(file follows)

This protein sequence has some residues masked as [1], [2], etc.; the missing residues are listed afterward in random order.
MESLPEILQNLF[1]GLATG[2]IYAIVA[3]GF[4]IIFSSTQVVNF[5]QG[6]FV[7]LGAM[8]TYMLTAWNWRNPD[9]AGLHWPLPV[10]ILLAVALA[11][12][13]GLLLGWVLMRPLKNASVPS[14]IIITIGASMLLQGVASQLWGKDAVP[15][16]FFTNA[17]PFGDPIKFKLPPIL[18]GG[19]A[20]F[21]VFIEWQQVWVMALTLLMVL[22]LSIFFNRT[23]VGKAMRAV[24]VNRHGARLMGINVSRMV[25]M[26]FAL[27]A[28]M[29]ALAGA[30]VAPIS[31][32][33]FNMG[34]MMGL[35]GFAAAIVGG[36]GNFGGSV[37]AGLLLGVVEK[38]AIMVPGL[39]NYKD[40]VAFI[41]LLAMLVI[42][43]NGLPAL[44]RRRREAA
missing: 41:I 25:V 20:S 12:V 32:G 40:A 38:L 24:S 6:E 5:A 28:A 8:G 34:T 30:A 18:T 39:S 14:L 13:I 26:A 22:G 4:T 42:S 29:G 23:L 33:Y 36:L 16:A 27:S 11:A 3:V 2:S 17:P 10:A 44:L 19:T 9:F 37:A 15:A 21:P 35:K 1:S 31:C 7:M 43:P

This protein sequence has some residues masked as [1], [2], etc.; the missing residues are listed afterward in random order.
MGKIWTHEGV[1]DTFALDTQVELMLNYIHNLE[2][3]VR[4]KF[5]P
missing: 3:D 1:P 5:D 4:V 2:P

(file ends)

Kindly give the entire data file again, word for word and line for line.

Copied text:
This protein sequence has some residues masked as [1], [2], etc.; the missing residues are listed afterward in random order.
MESLPEILQNLF[1]GLATG[2]IYAIVA[3]GF[4]IIFSSTQVVNF[5]QG[6]FV[7]LGAM[8]TYMLTAWNWRNPD[9]AGLHWPLPV[10]ILLAVALA[11][12][13]GLLLGWVLMRPLKNASVPS[14]IIITIGASMLLQGVASQLWGKDAVP[15][16]FFTNA[17]PFGDPIKFKLPPIL[18]GG[19]A[20]F[21]VFIEWQQVWVMALTLLMVL[22]LSIFFNRT[23]VGKAMRAV[24]VNRHGARLMGINVSRMV[25]M[26]FAL[27]A[28]M[29]ALAGA[30]VAPIS[31][32][33]FNMG[34]MMGL[35]GFAAAIVGG[36]GNFGGSV[37]AGLLLGVVEK[38]AIMVPGL[39]NYKD[40]VAFI[41]LLAMLVI[42][43]NGLPAL[44]RRRREAA
missing: 41:I 25:V 20:S 12:V 32:G 40:A 38:L 24:S 6:E 5:A 28:A 8:G 34:T 30:A 18:T 39:S 14:L 13:I 26:A 22:G 4:T 42:S 29:G 23:L 33:Y 36:L 16:A 27:S 11:A 3:V 2:S 17:P 10:A 44:L 19:T 9:F 37:A 15:A 21:P 35:K 1:S 31:C 7:M 43:P

This protein sequence has some residues masked as [1], [2], etc.; the missing residues are listed afterward in random order.
MGKIWTHEGV[1]DTFALDTQVELMLNYIHNLE[2][3]VR[4]KF[5]P
missing: 3:D 1:P 5:D 4:V 2:P